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Women who have sex early in a relationship may set themselves up for greater relationship dissatisfaction down the line, says a new study.
Cornell professor Sharon Sassley reviewed data coming out of the 2006 Marital and Relationship Survey, a report that looked at approximately 600 couples who were either living together or married. The couples had low-to-moderate income and all had children who were still minors.
About one-third of the respondents had sex within the first month of their relationship, and Sassler found:
“Women who entered into sexual relationships with their current partners the most rapidly reported significantly lower levels of relationship satisfaction than those who waited somewhat longer before becoming sexually involved.”
“Female respondents reported significantly higher
levels of dissatisfaction than male respondents.”
Sassler noted women “are just more sensitive to relationship-quality issues” than men, a point driven home by the fact both men and women reported lower relationship satisfaction when they rushed into sex, but the study’s female respondents reported significantly higher levels of dissatisfaction than its male respondents.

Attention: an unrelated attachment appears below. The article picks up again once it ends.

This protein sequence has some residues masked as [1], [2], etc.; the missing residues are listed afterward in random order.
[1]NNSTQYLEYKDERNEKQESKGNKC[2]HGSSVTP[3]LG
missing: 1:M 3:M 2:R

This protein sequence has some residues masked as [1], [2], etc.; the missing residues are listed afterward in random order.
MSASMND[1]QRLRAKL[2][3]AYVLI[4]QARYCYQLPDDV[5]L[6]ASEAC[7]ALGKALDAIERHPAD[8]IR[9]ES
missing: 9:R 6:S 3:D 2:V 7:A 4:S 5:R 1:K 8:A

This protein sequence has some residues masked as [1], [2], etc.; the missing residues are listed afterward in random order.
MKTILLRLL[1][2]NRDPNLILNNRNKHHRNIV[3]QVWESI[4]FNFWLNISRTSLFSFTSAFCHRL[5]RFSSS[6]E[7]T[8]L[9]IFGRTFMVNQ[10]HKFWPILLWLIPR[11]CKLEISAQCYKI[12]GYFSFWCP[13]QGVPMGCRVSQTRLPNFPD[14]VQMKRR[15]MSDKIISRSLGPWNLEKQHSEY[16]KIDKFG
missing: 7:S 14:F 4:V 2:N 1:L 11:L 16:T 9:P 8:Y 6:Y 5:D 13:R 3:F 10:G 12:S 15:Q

Sassler also found a connection between early sex and early cohabitation, a factor shown in multiple studies to correlate with lower relationship satisfaction, especially among women.
Ultimately, Sassler concluded the connection between early sex and early cohabitation more likely accounts for the resulting relationship dissatisfaction.
“It’s really how fast you move in with a partner that accounts for these results,” Sassler said.
Source: PHYS.org. Photo source: telegraph.co.uk.